Wilton guardrail policy is under review

The town will remove some guardrails that have been criticized by residents for their appearance and questioned for their necessity.

The town will remove some guardrails that have been criticized by residents for their appearance and questioned for their necessity.

Jeannette Ross / Hearst Connecticut Media

The policy for placing steel guardrails along town roads has come under review after complaints lodged by several residents.

First Selectwoman Lynne Vanderslice’s office made the announcement on Friday afternoon, Aug. 9, and Vanderslice later said the moratorium went into effect July 3, after hearing from residents on July 1 and 2.

The announcement noted that Wilton has, for years, followed the state in replacing wood-and-wire guardrails with steel guardrails.

Several residents contacted Vanderslice, objecting to the aesthetics of steel guardrails recently installed on their street. This was followed by comments made at the July 18 public hearing for the Plan of Conservation and Development when two residents raised the issue.

At the Board of Selectmen meeting on Aug. 12, Jon Ottens of Wild Duck Road commented that the color of the guard rails does not match.

“The guard rails, I did notice, ... even the guard rails put in, they don’t match and it’s beyond my comprehension for such a great town for that to happen. Not only are they I think inappropriate but the way they were put in is inappropriate.”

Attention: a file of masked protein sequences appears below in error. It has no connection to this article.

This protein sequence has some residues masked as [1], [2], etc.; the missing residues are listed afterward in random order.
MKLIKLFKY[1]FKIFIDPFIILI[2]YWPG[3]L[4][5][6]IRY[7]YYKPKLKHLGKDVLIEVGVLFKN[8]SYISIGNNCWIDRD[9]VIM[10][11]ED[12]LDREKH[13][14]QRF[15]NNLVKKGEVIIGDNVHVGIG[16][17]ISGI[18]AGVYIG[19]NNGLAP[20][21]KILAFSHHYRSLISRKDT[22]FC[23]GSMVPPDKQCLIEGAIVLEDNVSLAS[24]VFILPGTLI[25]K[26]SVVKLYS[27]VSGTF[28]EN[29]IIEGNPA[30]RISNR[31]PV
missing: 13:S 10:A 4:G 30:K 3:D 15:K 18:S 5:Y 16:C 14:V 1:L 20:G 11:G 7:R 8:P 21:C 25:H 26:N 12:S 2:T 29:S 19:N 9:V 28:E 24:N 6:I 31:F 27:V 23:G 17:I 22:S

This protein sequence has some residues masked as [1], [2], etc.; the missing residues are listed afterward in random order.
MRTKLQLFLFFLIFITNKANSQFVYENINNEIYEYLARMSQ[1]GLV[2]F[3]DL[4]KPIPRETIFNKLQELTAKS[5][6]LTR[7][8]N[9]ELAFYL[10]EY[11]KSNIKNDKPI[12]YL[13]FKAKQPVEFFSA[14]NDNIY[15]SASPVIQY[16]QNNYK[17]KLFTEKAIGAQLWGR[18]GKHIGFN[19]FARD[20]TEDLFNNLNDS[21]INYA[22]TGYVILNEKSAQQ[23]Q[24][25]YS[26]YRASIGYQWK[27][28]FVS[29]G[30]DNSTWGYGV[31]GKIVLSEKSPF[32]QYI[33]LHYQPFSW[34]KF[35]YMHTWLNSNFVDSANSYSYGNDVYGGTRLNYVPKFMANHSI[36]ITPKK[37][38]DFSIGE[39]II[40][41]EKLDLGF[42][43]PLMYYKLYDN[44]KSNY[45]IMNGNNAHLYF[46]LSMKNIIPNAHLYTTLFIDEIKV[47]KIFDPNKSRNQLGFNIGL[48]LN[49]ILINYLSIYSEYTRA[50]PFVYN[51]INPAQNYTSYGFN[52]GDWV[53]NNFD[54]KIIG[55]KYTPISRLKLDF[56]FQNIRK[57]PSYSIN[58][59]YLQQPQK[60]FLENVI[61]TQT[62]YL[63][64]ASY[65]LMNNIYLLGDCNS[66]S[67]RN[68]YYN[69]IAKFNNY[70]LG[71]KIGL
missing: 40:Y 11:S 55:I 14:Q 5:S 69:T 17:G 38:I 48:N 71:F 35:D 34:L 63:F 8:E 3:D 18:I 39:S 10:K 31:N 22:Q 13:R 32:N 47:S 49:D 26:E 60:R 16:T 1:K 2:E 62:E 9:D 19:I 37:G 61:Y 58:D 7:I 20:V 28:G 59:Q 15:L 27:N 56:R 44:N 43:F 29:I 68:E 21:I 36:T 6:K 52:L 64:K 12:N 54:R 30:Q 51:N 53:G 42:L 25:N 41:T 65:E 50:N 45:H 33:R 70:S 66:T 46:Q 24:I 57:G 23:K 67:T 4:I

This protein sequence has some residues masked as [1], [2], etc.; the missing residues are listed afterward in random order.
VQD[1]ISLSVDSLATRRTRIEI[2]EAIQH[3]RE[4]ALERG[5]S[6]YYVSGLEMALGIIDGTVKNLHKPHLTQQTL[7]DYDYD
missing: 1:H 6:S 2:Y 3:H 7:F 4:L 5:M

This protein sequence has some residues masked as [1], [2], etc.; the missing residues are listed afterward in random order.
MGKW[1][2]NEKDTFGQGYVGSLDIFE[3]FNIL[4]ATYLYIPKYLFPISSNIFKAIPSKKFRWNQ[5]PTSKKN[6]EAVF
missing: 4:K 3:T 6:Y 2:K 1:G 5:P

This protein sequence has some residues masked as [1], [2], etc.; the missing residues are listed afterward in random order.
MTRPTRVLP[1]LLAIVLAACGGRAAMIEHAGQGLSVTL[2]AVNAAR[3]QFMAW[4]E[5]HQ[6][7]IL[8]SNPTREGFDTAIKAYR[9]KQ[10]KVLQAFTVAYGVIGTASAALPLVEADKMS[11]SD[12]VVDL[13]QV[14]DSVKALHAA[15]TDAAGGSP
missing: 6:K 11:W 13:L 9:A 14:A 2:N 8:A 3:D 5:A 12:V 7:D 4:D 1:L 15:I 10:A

Vanderslice said she expects there will be a presentation at the board’s Sept. 9 meeting on “what the regulations are, what the options are, we’ll go throught what the different costs are.”

“We’ll allow public comment so everyone can weigh in and we’ll make a determination,” she said. and expected information will be distributed ahead of time.

Ottens’ wife Elaine, also spoke, saying “the concept of putting economy way above practicality, above look and feel and not taking aesthetics into account is unimaginable.” She thought the money could have been better spend fixing the potholes.

They complained the new guardrails that were installed are like those on “every highway” and detract from the rural atmosphere of their neighborhoods.

“There’s a better way to incorporate beauty and safety,” said resident Pat Walsh, who referred to the newly installed guardrail on Wild Duck Road.

Roxanne Witke of Woods End Drive said she was concerned about keeping the rural aspects of town, which she feared were being lost.

“I am acutely concerned with what [Walsh] referred to, extracting the old wooden posts that were chained together that have been in my neighborhood as long as I’ve been here, which is 21 years,” she said. “The result is atrocious. … How would we have known about this without being asked our opinion?”

In response to the residents’ concerns, Vanderslice has issued a moratorium on further replacements until the Board of Selectmen can reconsider the town’s policy.

Alternative guardrail styles are being researched, the announcement said, and “guardrail placement practices versus requirements” are being reviewed.

The board is expected to hear the results at a meeting in September.

Residents can receive notice of the meeting by signing up for e-alerts on the town website, wiltonct.org, and selecting either Town News and Announcements or Board of Selectmen Minutes and Agendas.

Residents may comment after the presentation, either at the meeting or by email.

Those with questions, are encouraged to contact DPW and Facilities Director Chris Burney (Chris.Burney@wiltonct.org) or Vanderslice (lynne.vanderslice@wiltonct.org).